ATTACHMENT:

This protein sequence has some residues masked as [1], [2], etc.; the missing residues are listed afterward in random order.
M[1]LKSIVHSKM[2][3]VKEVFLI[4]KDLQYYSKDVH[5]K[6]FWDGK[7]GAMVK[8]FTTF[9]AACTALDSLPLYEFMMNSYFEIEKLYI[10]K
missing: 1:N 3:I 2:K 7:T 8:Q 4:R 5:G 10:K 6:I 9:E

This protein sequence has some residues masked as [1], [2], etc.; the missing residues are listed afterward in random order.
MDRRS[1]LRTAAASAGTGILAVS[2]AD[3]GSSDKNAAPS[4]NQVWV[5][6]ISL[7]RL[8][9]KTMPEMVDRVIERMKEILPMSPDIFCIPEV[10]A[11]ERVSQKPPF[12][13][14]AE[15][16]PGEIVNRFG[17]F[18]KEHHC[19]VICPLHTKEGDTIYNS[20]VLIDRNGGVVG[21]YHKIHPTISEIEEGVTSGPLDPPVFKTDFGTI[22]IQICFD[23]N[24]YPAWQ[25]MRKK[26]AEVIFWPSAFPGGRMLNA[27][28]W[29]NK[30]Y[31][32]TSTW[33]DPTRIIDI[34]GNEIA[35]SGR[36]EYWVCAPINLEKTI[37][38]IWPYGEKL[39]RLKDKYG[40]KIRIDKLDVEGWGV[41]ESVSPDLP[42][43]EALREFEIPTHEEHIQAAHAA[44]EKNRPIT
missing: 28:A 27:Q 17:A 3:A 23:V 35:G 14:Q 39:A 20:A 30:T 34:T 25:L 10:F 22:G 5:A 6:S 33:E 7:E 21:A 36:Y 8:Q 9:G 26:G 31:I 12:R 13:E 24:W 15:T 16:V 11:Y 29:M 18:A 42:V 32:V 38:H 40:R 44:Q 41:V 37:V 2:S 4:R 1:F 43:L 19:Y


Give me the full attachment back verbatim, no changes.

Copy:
This protein sequence has some residues masked as [1], [2], etc.; the missing residues are listed afterward in random order.
M[1]LKSIVHSKM[2][3]VKEVFLI[4]KDLQYYSKDVH[5]K[6]FWDGK[7]GAMVK[8]FTTF[9]AACTALDSLPLYEFMMNSYFEIEKLYI[10]K
missing: 1:N 3:I 2:K 7:T 8:Q 4:R 5:G 10:K 6:I 9:E

This protein sequence has some residues masked as [1], [2], etc.; the missing residues are listed afterward in random order.
MDRRS[1]LRTAAASAGTGILAVS[2]AD[3]GSSDKNAAPS[4]NQVWV[5][6]ISL[7]RL[8][9]KTMPEMVDRVIERMKEILPMSPDIFCIPEV[10]A[11]ERVSQKPPF[12][13][14]AE[15][16]PGEIVNRFG[17]F[18]KEHHC[19]VICPLHTKEGDTIYNS[20]VLIDRNGGVVG[21]YHKIHPTISEIEEGVTSGPLDPPVFKTDFGTI[22]IQICFD[23]N[24]YPAWQ[25]MRKK[26]AEVIFWPSAFPGGRMLNA[27][28]W[29]NK[30]Y[31][32]TSTW[33]DPTRIIDI[34]GNEIA[35]SGR[36]EYWVCAPINLEKTI[37][38]IWPYGEKL[39]RLKDKYG[40]KIRIDKLDVEGWGV[41]ESVSPDLP[42][43]EALREFEIPTHEEHIQAAHAA[44]EKNRPIT
missing: 28:A 27:Q 17:A 3:A 23:V 35:G 14:Q 39:A 20:A 30:T 34:T 25:L 10:F 22:G 5:A 6:S 33:E 7:E 21:A 36:Y 8:Q 9:G 26:G 31:I 12:R 13:E 24:W 15:T 16:V 11:Y 29:M 18:A 42:V 32:V 38:H 40:R 44:Q 41:V 37:V 2:S 4:R 1:F 43:L 19:Y